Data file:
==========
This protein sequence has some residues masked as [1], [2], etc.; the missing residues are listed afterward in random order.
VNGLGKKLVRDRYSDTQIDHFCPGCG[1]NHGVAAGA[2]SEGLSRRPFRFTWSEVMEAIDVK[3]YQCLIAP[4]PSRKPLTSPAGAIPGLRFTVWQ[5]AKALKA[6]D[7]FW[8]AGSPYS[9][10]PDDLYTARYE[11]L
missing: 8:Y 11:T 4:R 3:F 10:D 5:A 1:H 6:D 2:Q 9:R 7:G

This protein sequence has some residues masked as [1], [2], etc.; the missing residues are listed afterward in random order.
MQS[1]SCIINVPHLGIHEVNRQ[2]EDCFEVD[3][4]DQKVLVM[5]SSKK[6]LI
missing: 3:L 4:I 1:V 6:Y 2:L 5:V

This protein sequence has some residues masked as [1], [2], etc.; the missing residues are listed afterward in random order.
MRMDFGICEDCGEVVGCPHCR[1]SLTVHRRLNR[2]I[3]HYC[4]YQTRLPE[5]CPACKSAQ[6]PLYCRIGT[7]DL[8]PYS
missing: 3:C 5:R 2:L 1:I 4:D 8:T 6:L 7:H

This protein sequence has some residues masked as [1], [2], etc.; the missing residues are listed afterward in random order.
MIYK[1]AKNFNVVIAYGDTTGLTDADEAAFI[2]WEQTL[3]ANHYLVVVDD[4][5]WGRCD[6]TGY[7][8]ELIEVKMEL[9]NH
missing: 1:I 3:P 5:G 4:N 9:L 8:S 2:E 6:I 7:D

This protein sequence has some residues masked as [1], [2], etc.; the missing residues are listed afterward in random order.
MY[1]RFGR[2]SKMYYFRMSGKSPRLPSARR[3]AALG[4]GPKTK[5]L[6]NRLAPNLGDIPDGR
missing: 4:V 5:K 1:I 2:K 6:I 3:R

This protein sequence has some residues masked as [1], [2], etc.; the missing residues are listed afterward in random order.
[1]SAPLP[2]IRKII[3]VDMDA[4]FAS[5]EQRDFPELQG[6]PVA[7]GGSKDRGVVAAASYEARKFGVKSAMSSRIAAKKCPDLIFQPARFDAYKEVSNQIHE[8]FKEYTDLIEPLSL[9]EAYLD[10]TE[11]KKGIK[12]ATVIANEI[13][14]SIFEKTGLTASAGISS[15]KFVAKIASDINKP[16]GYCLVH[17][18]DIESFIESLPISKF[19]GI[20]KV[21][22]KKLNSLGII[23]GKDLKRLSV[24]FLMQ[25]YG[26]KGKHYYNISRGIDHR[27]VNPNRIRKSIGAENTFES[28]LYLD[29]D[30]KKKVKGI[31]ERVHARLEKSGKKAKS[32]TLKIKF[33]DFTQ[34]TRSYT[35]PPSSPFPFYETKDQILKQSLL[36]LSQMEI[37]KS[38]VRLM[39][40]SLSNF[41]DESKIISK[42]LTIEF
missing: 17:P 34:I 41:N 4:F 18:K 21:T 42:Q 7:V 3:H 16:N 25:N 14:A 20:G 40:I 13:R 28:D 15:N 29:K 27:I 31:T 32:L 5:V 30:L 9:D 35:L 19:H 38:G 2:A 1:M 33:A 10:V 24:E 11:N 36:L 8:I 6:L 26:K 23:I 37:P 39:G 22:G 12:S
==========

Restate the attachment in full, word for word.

This protein sequence has some residues masked as [1], [2], etc.; the missing residues are listed afterward in random order.
VNGLGKKLVRDRYSDTQIDHFCPGCG[1]NHGVAAGA[2]SEGLSRRPFRFTWSEVMEAIDVK[3]YQCLIAP[4]PSRKPLTSPAGAIPGLRFTVWQ[5]AKALKA[6]D[7]FW[8]AGSPYS[9][10]PDDLYTARYE[11]L
missing: 8:Y 11:T 4:R 3:F 10:D 5:A 1:H 6:D 2:Q 9:R 7:G

This protein sequence has some residues masked as [1], [2], etc.; the missing residues are listed afterward in random order.
MQS[1]SCIINVPHLGIHEVNRQ[2]EDCFEVD[3][4]DQKVLVM[5]SSKK[6]LI
missing: 3:L 4:I 1:V 6:Y 2:L 5:V

This protein sequence has some residues masked as [1], [2], etc.; the missing residues are listed afterward in random order.
MRMDFGICEDCGEVVGCPHCR[1]SLTVHRRLNR[2]I[3]HYC[4]YQTRLPE[5]CPACKSAQ[6]PLYCRIGT[7]DL[8]PYS
missing: 3:C 5:R 2:L 1:I 4:D 8:T 6:L 7:H

This protein sequence has some residues masked as [1], [2], etc.; the missing residues are listed afterward in random order.
MIYK[1]AKNFNVVIAYGDTTGLTDADEAAFI[2]WEQTL[3]ANHYLVVVDD[4][5]WGRCD[6]TGY[7][8]ELIEVKMEL[9]NH
missing: 1:I 3:P 5:G 4:N 9:L 8:S 2:E 6:I 7:D

This protein sequence has some residues masked as [1], [2], etc.; the missing residues are listed afterward in random order.
MY[1]RFGR[2]SKMYYFRMSGKSPRLPSARR[3]AALG[4]GPKTK[5]L[6]NRLAPNLGDIPDGR
missing: 4:V 5:K 1:I 2:K 6:I 3:R

This protein sequence has some residues masked as [1], [2], etc.; the missing residues are listed afterward in random order.
[1]SAPLP[2]IRKII[3]VDMDA[4]FAS[5]EQRDFPELQG[6]PVA[7]GGSKDRGVVAAASYEARKFGVKSAMSSRIAAKKCPDLIFQPARFDAYKEVSNQIHE[8]FKEYTDLIEPLSL[9]EAYLD[10]TE[11]KKGIK[12]ATVIANEI[13][14]SIFEKTGLTASAGISS[15]KFVAKIASDINKP[16]GYCLVH[17][18]DIESFIESLPISKF[19]GI[20]KV[21][22]KKLNSLGII[23]GKDLKRLSV[24]FLMQ[25]YG[26]KGKHYYNISRGIDHR[27]VNPNRIRKSIGAENTFES[28]LYLD[29]D[30]KKKVKGI[31]ERVHARLEKSGKKAKS[32]TLKIKF[33]DFTQ[34]TRSYT[35]PPSSPFPFYETKDQILKQSLL[36]LSQMEI[37]KS[38]VRLM[39][40]SLSNF[41]DESKIISK[42]LTIEF
missing: 17:P 34:I 41:N 4:F 18:K 21:T 42:Q 7:V 3:H 16:N 25:N 14:A 20:G 40:I 13:R 28:D 15:N 29:K 27:I 31:T 32:L 5:V 30:L 9:D 35:L 19:H 38:G 2:A 1:M 33:A 10:V 24:E 11:N 36:L 8:I 6:L 26:K 23:I 37:P 39:G 22:G 12:S